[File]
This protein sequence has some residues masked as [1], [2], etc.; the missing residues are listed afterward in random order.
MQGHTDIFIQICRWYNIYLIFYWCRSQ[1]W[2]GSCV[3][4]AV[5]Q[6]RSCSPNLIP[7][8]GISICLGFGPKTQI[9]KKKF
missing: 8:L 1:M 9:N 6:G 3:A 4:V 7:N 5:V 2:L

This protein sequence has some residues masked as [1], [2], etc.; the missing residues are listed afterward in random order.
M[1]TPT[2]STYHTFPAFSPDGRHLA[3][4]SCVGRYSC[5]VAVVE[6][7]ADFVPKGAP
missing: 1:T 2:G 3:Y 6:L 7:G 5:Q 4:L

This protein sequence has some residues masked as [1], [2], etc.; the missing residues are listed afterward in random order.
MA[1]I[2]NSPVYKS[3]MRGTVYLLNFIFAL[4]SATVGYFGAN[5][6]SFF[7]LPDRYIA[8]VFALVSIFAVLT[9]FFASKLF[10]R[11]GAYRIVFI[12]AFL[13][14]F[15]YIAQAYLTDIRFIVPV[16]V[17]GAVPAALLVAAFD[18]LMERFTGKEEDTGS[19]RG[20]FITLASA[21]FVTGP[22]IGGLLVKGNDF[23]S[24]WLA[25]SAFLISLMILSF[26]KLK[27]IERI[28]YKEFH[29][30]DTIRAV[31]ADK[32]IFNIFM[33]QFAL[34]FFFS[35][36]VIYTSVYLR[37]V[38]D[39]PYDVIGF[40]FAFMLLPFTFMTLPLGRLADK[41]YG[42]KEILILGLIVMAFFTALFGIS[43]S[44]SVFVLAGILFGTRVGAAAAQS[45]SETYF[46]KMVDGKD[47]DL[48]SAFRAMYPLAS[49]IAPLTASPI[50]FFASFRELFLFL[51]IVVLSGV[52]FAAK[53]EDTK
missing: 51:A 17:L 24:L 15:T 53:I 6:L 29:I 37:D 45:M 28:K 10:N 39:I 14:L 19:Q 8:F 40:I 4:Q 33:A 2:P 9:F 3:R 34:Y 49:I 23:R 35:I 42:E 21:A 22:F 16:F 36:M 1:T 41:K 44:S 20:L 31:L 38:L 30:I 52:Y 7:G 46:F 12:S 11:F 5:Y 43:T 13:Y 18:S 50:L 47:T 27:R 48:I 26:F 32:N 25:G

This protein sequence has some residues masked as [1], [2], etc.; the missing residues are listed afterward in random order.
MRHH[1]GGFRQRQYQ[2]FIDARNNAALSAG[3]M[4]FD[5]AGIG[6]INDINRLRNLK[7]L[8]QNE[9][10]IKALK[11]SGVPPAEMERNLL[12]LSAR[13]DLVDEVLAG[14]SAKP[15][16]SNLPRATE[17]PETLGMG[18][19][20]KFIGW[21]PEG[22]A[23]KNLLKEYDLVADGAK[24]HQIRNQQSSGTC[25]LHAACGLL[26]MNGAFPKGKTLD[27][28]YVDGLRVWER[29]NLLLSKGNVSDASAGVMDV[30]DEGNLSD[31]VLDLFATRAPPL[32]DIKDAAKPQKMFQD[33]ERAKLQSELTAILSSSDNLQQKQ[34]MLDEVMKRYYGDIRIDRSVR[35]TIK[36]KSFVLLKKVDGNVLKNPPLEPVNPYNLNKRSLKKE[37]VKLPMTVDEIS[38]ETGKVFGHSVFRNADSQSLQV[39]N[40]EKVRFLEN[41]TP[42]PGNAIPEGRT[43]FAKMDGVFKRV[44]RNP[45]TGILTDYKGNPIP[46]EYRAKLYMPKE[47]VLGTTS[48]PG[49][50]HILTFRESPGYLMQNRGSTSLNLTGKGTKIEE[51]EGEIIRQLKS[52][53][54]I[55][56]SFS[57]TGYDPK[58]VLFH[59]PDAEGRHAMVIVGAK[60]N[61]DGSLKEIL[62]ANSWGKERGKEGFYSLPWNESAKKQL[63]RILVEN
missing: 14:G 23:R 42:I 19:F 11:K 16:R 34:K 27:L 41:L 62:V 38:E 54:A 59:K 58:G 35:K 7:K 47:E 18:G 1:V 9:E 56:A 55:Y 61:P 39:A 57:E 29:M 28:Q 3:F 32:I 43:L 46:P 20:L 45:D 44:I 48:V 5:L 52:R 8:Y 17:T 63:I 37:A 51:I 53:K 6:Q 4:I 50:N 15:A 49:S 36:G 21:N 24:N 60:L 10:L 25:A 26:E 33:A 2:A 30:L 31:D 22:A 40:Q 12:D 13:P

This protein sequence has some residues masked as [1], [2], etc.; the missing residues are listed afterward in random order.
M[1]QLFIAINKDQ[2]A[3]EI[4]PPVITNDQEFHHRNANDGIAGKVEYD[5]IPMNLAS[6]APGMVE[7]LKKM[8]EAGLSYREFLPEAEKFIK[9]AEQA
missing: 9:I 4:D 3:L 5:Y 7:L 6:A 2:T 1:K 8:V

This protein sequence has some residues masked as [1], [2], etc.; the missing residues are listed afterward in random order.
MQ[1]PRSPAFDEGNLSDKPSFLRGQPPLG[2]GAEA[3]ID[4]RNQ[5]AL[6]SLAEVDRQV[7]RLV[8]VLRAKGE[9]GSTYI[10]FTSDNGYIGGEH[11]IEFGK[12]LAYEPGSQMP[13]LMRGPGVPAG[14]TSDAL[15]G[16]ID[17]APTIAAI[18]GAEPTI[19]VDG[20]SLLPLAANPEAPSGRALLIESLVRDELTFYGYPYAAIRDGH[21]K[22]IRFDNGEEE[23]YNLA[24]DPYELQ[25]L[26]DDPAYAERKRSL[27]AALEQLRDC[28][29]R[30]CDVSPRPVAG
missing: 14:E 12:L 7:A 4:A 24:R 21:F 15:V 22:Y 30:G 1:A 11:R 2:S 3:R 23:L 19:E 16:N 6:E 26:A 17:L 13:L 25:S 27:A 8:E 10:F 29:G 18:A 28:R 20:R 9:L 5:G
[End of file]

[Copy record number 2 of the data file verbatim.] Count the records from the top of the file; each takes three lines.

This protein sequence has some residues masked as [1], [2], etc.; the missing residues are listed afterward in random order.
M[1]TPT[2]STYHTFPAFSPDGRHLA[3][4]SCVGRYSC[5]VAVVE[6][7]ADFVPKGAP
missing: 1:T 2:G 3:Y 6:L 7:G 5:Q 4:L